Teresa Worley has endured her share of hardships. Injured in military training in the mid 1970s, she's had decades of setbacks, from an abusive relationship, to living on the streets, to witnessing her fiancé commit suicide and spiraling into mental illness. Things started turning around about a year ago. She now has a roof over her head at night. Worley who has used art therapy to regain ownership of her life, began operating Windsor's newest art gallery.
On a recent Friday, the small storefront gallery on Windsor Road was a welter of activity as Worley and a handful of friends readied the space for it's official opening.
Worley, at 62, said nothing is holding her back anymore. She's a good distance down the road to recovery, more than a decade after witnessing a man she loved deeply take his own life.
"The art therapy let my brain stop thinking. It stopped the replay. It stopped the sound of the gunfire. It stopped the screaming. It stopped everything. I got to not to have to talk. I didn't have to say what had happened, I could just lose myself, just for an hour and be lost in the art. I believe it saved my life," she said.
Now, she's determined to share those benefits, and create things of beauty or whimsy along the way.
"I said if I can help somebody get through the loss of someone they loved through suicide, I would do it with art therapy. And I just started honing on my art skills. I'm self taught and I just started doing it on my own, and I have a mentor that helped me and we just always talked about it. Always, always, always. Never thought that it would really happen. A year ago? There's no way I would have said I would be where I am, it's always been a dream. I didn't think it would really happen. It happened," Worley said.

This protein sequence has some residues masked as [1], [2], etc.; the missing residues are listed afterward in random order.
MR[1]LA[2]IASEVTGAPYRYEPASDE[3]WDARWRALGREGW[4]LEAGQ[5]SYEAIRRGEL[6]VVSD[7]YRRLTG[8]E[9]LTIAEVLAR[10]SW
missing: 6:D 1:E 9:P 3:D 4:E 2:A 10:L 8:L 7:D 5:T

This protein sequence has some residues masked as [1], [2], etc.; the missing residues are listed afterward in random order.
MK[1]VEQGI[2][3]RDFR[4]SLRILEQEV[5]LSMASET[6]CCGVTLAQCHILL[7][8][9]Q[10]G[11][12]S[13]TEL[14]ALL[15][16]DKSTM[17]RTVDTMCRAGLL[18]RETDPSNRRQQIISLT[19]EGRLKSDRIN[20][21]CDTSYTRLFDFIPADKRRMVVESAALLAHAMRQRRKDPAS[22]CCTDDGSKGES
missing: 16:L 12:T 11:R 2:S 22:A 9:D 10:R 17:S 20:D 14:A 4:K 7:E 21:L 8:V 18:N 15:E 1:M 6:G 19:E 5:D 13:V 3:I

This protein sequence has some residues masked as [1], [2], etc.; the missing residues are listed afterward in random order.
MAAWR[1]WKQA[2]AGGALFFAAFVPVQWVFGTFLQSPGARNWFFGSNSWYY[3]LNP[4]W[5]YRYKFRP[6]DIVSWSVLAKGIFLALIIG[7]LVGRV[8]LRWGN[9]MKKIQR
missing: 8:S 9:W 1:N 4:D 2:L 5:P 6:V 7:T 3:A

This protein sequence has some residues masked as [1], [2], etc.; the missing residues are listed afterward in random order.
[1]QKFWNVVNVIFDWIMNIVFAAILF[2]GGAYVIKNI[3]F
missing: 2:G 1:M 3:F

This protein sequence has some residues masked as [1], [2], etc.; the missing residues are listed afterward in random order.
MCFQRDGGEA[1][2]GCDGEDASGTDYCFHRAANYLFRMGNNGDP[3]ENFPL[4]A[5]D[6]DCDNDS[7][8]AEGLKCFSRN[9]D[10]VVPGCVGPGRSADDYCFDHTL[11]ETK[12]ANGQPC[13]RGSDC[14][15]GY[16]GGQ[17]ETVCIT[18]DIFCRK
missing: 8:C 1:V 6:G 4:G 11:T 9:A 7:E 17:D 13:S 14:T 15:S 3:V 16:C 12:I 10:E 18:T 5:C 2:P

Using part of a financial settlement with the federal government regarding her old military injury, and coaching from friends and advisors, she opened a gallery about a block off the town green, currently showing her own work.
"All of the art that I have on display is the result of PTSD, a result of Joe's death, in one way or another. It's all watercolors, it's all emotion based. There's pictures within pictures. Even though it looks whimsical, it's very deep. People look at my art and they say things that I, didn't think. I don't see the things that they see," she said.
Worley describes her work as contemporary-abstract.
"Most of the time, I don't know what I'm doing. Nothing is really planned in my paintings. Some of them are, but very few of them. I make a line or I make a dot or I make a circle and I've learned how to open up my mind and I don't think about it, I just start creating," Worley said.
She hopes to begin offering classes in the future and having group activities and talks in the space. For now, she's pursuing nonprofit status to open up possibilities.
The gallery, ArtBuyT, is open Tuesday through Sunday from 11:30 to 7. Worley has one plea for the public-be kind and patient.
"if you know of anybody that is suffering from the loss of a loved one to suicide, go easy on them, there's no time schedule. It took me about eight years to get out of that moment, to now when those moments only happen twenty times a day instead of twenty-four-seven. We need love, we need support, not 'aren't you over it yet,'" she said.